Catherine Malabou is a French philosopher who teaches at the Université de Paris Ouest-Nanterre La Défense. She will be giving a talk in Los Angeles at MOCA on November 9, 2010. She is a co-author with Jacques Derrida of Counterpath: Traveling with Jacques Derrida. This is just a brief note about her recent book, What Should We Do with Our Brain? (Fordham, 2008), an English translation by Sebastian Rand of Que faire de notre cerveau? (Bayard, 2004).
As a rule, neuroscientists avoid two things like a vampire avoids garlic: Any links to European metaphysics, political engagement, and reflection upon the social conditions which gave rise to their science. – Slavoj Zizek (Back-cover endorsement for Malabou, 2008)
I was trained as a theoretical linguist. In the first few years of grad school, I happily worked through the various dimensions of language (social, cultural, historical, computational, phonological, syntactic, logical form). Eventually, I “specialized” at one level of analysis (syntax) and wrote a dissertation that read like the phone book to everyone else but me. Err, that’s not a tired cliché, but the exact words of my chair, a brilliant semantician.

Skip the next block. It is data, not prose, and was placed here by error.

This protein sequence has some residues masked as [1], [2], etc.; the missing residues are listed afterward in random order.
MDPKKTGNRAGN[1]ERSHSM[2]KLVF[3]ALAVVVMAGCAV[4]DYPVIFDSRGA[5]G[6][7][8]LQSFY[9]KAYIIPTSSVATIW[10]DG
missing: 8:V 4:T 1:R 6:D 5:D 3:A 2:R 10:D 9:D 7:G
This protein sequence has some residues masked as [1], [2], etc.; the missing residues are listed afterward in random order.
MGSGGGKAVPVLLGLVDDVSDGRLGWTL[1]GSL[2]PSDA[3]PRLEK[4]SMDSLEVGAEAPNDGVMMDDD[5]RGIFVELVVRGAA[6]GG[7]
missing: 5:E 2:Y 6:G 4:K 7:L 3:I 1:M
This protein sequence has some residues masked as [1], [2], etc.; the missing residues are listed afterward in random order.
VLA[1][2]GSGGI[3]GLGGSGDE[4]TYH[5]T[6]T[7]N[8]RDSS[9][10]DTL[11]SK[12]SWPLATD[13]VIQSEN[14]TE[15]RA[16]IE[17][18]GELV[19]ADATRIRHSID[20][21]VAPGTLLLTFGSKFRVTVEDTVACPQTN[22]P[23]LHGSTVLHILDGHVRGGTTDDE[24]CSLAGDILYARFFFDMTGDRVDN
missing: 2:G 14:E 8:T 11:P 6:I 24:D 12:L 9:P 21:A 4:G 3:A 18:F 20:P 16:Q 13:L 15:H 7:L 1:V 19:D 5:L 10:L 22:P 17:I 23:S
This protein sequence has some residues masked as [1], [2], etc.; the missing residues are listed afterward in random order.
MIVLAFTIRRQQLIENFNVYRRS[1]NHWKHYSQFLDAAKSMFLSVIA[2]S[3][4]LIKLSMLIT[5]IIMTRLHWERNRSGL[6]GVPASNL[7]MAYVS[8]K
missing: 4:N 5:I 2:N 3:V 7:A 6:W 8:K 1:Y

This academically enforced tunnel vision, particularly the disconnect between levels of analysis and with the public at large (see e.g., the “culture of poverty” debate summary by Dan Lende) is a condition that Catherine Malabou addresses from a philosophical perspective. In What Should We Do with Our Brain? she focuses on brain plasticity, one of the most important neuroscientific concepts of the 21st century.
Her argument is that we should be aware/critical of “neuronal ideology,” in which brain plasticity implies non-agentive “flexibility. ” Rather, we should be conscious of brain “plasticity” in the full sense of the word, i.e., take charge of the malleability of our own brains, particularly our capacity to resist the status quo (as well as, I think, the delimiting and dehumanizing neuro-identities associated with mental disorders).
I am convinced with Zizek that we’re living in some kind of closed organizational structure, and that society is the main closed structure. But at the same time, this structure is plastic. So it means that inside of it we have all kinds of possibilities to wiggle and escape from the rigidity of the structure. (Vahanian [Malabou interview], 2008, p. 10)
For Malabou, the “genius” of the concept of plasticity is that there are at least two meanings at play; (1) the capacity to receive and to give form; and (2) the noun plastique, i.e., an explosive substance, implying the capacity “to annihilate the very form it is able to receive or create” (p. 5), and presumably create anew.